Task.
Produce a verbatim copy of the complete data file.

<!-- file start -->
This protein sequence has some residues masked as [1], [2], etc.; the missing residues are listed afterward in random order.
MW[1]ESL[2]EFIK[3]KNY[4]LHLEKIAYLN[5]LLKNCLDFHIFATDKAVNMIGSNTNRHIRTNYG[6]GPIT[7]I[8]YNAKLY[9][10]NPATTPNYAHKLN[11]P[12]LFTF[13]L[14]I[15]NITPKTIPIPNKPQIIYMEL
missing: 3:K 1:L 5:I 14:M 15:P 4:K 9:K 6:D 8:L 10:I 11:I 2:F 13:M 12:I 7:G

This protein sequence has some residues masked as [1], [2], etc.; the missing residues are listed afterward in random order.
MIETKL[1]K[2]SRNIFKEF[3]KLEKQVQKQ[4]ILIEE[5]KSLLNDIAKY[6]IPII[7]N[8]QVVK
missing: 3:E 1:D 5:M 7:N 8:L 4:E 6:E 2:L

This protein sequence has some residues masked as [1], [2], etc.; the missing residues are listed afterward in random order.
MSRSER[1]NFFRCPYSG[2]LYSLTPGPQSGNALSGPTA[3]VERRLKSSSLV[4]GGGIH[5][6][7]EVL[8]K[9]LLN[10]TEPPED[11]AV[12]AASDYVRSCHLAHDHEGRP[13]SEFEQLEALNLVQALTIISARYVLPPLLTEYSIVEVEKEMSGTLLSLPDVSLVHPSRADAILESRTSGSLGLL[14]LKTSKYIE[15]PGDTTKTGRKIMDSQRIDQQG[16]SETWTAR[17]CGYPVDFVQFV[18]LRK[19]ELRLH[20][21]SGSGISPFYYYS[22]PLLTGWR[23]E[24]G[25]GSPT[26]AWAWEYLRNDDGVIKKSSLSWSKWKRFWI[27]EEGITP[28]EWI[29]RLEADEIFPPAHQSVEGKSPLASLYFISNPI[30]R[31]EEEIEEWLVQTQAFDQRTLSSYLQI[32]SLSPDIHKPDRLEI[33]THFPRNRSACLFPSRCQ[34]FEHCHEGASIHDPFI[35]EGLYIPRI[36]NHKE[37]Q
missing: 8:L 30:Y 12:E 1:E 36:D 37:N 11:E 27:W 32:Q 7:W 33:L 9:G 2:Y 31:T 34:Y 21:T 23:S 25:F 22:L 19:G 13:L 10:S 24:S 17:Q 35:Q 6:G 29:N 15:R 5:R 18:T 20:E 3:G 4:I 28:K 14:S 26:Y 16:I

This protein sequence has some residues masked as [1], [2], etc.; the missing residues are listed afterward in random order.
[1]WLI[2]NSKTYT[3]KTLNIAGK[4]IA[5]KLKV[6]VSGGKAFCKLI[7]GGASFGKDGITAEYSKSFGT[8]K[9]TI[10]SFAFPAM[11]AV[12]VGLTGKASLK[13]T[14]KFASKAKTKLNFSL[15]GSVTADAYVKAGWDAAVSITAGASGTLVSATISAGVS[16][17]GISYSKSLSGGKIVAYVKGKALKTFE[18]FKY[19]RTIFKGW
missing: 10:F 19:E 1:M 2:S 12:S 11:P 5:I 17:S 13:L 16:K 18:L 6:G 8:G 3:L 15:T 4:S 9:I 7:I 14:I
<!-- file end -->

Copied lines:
This protein sequence has some residues masked as [1], [2], etc.; the missing residues are listed afterward in random order.
MW[1]ESL[2]EFIK[3]KNY[4]LHLEKIAYLN[5]LLKNCLDFHIFATDKAVNMIGSNTNRHIRTNYG[6]GPIT[7]I[8]YNAKLY[9][10]NPATTPNYAHKLN[11]P[12]LFTF[13]L[14]I[15]NITPKTIPIPNKPQIIYMEL
missing: 3:K 1:L 5:I 14:M 15:P 4:K 9:K 6:D 8:L 10:I 11:I 2:F 13:M 12:I 7:G

This protein sequence has some residues masked as [1], [2], etc.; the missing residues are listed afterward in random order.
MIETKL[1]K[2]SRNIFKEF[3]KLEKQVQKQ[4]ILIEE[5]KSLLNDIAKY[6]IPII[7]N[8]QVVK
missing: 3:E 1:D 5:M 7:N 8:L 4:E 6:E 2:L

This protein sequence has some residues masked as [1], [2], etc.; the missing residues are listed afterward in random order.
MSRSER[1]NFFRCPYSG[2]LYSLTPGPQSGNALSGPTA[3]VERRLKSSSLV[4]GGGIH[5][6][7]EVL[8]K[9]LLN[10]TEPPED[11]AV[12]AASDYVRSCHLAHDHEGRP[13]SEFEQLEALNLVQALTIISARYVLPPLLTEYSIVEVEKEMSGTLLSLPDVSLVHPSRADAILESRTSGSLGLL[14]LKTSKYIE[15]PGDTTKTGRKIMDSQRIDQQG[16]SETWTAR[17]CGYPVDFVQFV[18]LRK[19]ELRLH[20][21]SGSGISPFYYYS[22]PLLTGWR[23]E[24]G[25]GSPT[26]AWAWEYLRNDDGVIKKSSLSWSKWKRFWI[27]EEGITP[28]EWI[29]RLEADEIFPPAHQSVEGKSPLASLYFISNPI[30]R[31]EEEIEEWLVQTQAFDQRTLSSYLQI[32]SLSPDIHKPDRLEI[33]THFPRNRSACLFPSRCQ[34]FEHCHEGASIHDPFI[35]EGLYIPRI[36]NHKE[37]Q
missing: 8:L 30:Y 12:E 1:E 36:D 37:N 11:E 27:W 32:Q 7:W 33:L 9:G 2:Y 31:T 34:Y 21:T 23:S 25:F 22:L 19:G 13:L 10:S 24:S 17:Q 35:Q 6:G 29:N 15:R 5:R 18:T 20:E 3:G 4:I 28:K 14:S 26:Y 16:I

This protein sequence has some residues masked as [1], [2], etc.; the missing residues are listed afterward in random order.
[1]WLI[2]NSKTYT[3]KTLNIAGK[4]IA[5]KLKV[6]VSGGKAFCKLI[7]GGASFGKDGITAEYSKSFGT[8]K[9]TI[10]SFAFPAM[11]AV[12]VGLTGKASLK[13]T[14]KFASKAKTKLNFSL[15]GSVTADAYVKAGWDAAVSITAGASGTLVSATISAGVS[16][17]GISYSKSLSGGKIVAYVKGKALKTFE[18]FKY[19]RTIFKGW
missing: 10:F 19:E 1:M 2:S 12:S 11:P 5:I 17:S 13:L 16:K 18:L 6:G 8:G 3:L 15:T 4:S 9:I 7:I 14:I